New yellow lines? Now you see them, now you don’t...

NEW COAT OF PAINT The repainted yellow lines in West Street, Havant
NEW COAT OF PAINT The repainted yellow lines in West Street, Havant
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WHEN Havant Borough Council painted double yellow lives on West Street in Havant, it thought that would crack the parking problem.

But just two weeks later the county council resurfaced the road meaning the lines disappeared.

Now it has had to repaint them at a cost of £150 in a move called ‘ridiculous’ by residents.

The lines were painted in West Street and the surrounding area because the roads were so congested with parked cars that emergency vehicles found it difficult to get through.

Anthony Blair, 50, of West Street, said: ‘The yellow lines have made it a lot safer but I don’t understand why the two councils didn’t talk to each other.

‘It’s a lack of communication and a waste of money.’

Melvyn Reeder, 65, of Hooks Lane, said: ‘It’s like having a new carpet laid, putting furniture in and then deciding to redo the floorboards.’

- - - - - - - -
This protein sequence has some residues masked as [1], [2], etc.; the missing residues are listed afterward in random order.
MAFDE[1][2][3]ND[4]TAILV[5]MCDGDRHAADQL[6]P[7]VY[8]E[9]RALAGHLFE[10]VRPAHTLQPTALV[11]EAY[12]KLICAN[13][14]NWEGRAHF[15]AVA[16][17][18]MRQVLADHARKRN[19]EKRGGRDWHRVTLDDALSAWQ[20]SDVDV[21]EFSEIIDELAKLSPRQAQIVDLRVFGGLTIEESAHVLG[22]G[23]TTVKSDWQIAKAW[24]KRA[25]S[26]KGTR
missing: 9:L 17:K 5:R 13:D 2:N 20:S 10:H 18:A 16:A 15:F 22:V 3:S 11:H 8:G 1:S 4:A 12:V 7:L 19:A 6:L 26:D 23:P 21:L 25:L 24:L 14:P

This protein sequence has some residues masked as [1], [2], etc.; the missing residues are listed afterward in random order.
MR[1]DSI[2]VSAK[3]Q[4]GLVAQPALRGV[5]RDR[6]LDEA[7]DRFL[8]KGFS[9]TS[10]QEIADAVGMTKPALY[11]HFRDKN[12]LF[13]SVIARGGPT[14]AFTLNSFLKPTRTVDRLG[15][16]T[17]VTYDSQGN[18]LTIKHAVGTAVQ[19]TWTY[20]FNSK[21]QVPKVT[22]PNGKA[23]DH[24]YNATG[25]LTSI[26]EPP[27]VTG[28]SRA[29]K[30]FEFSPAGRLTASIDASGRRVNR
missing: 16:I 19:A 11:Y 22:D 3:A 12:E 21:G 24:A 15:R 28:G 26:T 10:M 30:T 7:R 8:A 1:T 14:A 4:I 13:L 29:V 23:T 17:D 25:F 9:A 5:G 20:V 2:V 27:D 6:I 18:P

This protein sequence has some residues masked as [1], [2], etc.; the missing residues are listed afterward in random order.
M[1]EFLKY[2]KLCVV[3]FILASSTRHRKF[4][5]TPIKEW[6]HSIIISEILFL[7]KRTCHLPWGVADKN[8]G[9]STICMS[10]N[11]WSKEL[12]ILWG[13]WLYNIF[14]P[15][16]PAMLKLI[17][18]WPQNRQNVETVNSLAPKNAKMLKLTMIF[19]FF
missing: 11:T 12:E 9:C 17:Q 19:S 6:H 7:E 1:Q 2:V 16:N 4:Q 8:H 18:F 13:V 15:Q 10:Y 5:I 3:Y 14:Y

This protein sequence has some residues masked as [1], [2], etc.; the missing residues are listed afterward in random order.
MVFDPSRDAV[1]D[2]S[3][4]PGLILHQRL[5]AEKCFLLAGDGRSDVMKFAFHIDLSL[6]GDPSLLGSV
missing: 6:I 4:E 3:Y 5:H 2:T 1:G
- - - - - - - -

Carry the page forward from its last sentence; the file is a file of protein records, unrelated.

Debbra Johnson, who works at the Prince of Wales pub on the corner of West street and Staunton Road, said: ‘Everyone in here was talking about it.

‘It seemed totally ridiculous that the councils would do that.’

Michell Green, parking and traffic management team leader at the borough, said the council had a legal obligation to start the traffic enforcement and paint the yellow lines by June 27.

She added: ‘Although we were aware of the county council’s desire to resurface West Street we could not predict when this would happen as such works are very weather dependent and delays for rain are likely.

‘The new road markings extend far beyond the section resurfaced which we estimate would cost around £160 to re-line.’

But Cllr Mel Kendal, who is in charge of environment and transport at the county council, put the cost at £150 and said the council had discussed it.

He added: ‘Due to the fixed implementation date of the TRO and the delays to the Operation Resilience resurfacing programme caused by bad weather, it was decided the TRO should continue with its proposed date.

‘As a result of the extremely poor weather this year, it has been difficult for us to accurately plan the road resurfacing, as the works are dependent on weather conditions.

‘There were concerns that if the TRO was delayed until after the resurfacing work, then further possible delays to the resurfacing work could prevent it from being carried out.’

The total cost of resurfacing the road was £80,000.